Thursday, December 16, 2010

...Picture Pages

So if your remember that big pilgrimage from last year, to see the Virgin of Caacupe, I did it again this year...twice. It was...intense.
First, 80k from my site, Coronel Oviedo, on bikes with Melissa, Kristin, and the Barandas. Twice as long as we expected, and when we got there everything was closed. But, it´s the journey, not the destination, blah blah blah. So it was good.

Then, 2 days later, with my Couchsurfer, Alé and 2 other volunteers, Shavonda and Lindsay, walking from 20k away. Everything went well until it was time to leave, and many of the problems with Paraguayan society were suddenly evident. Disorganization, lack of information, misinformation, the inability of anyone to admit when they don´t know something which then leads to lying, treating people like livestock on the buses, etc. It was a clusterf@ck. But, finally made it home at 6:30am and slept all the next day.

Then, it was time again for a new group to swear in, so of course we had a concert.

We had the End of the Year Close Out Celebration for Kavichu´i, my community center, with all of the appropriate adorable kids dancing, singing, a Christmas play, etc.

2 days later, I, with the help of Kristin and Domi, other volunteers close to here, held a Mini-Health Camp, teaching 130 kids how to wash their hands and brush their teeth. It went fairly well, considering the glitter fights, dozens of kids at a time stuck on me like leeches, and then the riot-level havoc that ensued when we tried to give out toothbrushes. Like every other project here, it doesn´t go exactly how you plan it, but goes well, all the same (but we did find blue glitter on Melissa a week later and she wasn´t even there).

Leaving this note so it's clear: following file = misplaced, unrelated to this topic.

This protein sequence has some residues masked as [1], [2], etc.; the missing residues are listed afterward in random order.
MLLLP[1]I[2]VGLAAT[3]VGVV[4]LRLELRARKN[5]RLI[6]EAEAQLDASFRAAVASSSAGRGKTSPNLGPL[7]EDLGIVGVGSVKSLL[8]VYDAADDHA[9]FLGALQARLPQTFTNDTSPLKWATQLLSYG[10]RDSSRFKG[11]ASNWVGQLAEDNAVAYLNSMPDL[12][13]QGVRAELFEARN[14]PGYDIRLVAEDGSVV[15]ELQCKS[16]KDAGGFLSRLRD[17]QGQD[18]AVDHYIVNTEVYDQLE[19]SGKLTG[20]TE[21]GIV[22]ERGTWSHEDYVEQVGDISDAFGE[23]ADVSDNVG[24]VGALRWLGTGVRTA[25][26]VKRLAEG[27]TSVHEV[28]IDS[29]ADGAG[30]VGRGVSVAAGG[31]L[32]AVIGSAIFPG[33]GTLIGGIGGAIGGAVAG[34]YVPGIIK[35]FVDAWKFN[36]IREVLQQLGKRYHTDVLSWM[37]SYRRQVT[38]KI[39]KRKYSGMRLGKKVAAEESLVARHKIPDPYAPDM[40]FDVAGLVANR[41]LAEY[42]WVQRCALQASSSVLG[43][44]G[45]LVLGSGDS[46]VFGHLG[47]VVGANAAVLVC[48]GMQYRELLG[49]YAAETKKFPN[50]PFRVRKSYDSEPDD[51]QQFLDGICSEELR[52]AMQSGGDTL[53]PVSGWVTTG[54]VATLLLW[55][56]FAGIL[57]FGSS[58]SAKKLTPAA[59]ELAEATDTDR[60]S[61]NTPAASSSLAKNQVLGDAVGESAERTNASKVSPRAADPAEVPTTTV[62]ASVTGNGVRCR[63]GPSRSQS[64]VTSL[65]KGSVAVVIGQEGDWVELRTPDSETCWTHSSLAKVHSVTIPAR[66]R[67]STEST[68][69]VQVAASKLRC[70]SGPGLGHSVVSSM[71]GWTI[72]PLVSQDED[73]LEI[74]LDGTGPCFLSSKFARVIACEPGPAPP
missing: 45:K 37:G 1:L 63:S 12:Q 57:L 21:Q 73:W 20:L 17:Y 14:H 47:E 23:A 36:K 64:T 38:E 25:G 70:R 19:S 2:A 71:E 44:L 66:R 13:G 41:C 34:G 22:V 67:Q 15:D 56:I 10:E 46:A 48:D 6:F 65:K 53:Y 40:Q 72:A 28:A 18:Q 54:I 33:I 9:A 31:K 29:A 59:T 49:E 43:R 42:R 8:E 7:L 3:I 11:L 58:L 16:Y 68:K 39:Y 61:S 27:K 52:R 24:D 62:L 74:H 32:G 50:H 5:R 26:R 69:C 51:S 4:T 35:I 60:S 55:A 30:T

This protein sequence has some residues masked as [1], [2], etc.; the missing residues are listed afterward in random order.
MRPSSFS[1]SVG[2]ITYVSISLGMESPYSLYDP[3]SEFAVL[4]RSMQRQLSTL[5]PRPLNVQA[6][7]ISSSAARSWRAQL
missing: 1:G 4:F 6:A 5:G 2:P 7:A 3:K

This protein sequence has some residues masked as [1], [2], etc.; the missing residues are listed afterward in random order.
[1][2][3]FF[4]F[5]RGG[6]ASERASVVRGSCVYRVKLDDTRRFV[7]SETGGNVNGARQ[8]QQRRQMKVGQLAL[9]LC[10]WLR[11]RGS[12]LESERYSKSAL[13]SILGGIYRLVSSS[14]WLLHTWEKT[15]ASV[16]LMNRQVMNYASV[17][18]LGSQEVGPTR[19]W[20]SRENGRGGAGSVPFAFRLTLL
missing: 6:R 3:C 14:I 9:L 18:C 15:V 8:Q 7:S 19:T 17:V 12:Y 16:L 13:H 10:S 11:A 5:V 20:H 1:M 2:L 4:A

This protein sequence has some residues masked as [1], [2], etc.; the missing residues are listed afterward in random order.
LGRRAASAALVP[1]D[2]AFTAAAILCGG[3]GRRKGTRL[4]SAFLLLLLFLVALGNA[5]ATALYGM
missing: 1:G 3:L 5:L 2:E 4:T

And my contact Alicia is getting married, so at my NGO, they made her a toilet paper dress, gave her embarrassing joke gifts, then dumped raw eggs and wet yerba all over her. Good times.

Then another couchsurfer, Jordan, also cool (I have great luck with couchsurfers)

And we´ll end with the random photo collection:
On a bus, note both the "Drugs are bad" sticker and the "Acid" smileyface sticker
Creepiest Memorial Picture ever (found in another volunteer´s amazing borrowed house)

Monday, December 6, 2010

Picture Pages...

You may have noticed the blogs have been spacing out more, but I´m busy doing the stuff for these pics, lo qué es.

Thanksgiving was fun.

I hate to be so stereotypical, but there was a lot of this, music circles, peace corps hippy shit.

I found a new happy place.
I had a Couchsurfing couple stay with me for a few days (Ale from Argentina and Albano from Uruguay) who were really fun.
We continue our monthly English Lunches, always a good time (for those who speak english as a first language and a mild form of torture for those who don´t, made worth it only by the fact that there´s food)

We finished the World Map Project map at the Coop School (only took almost the whole school year) with the 8th graders, and they gave me a big despedidia with traditional dances and songs played on recorders and sung badly. It was awesome!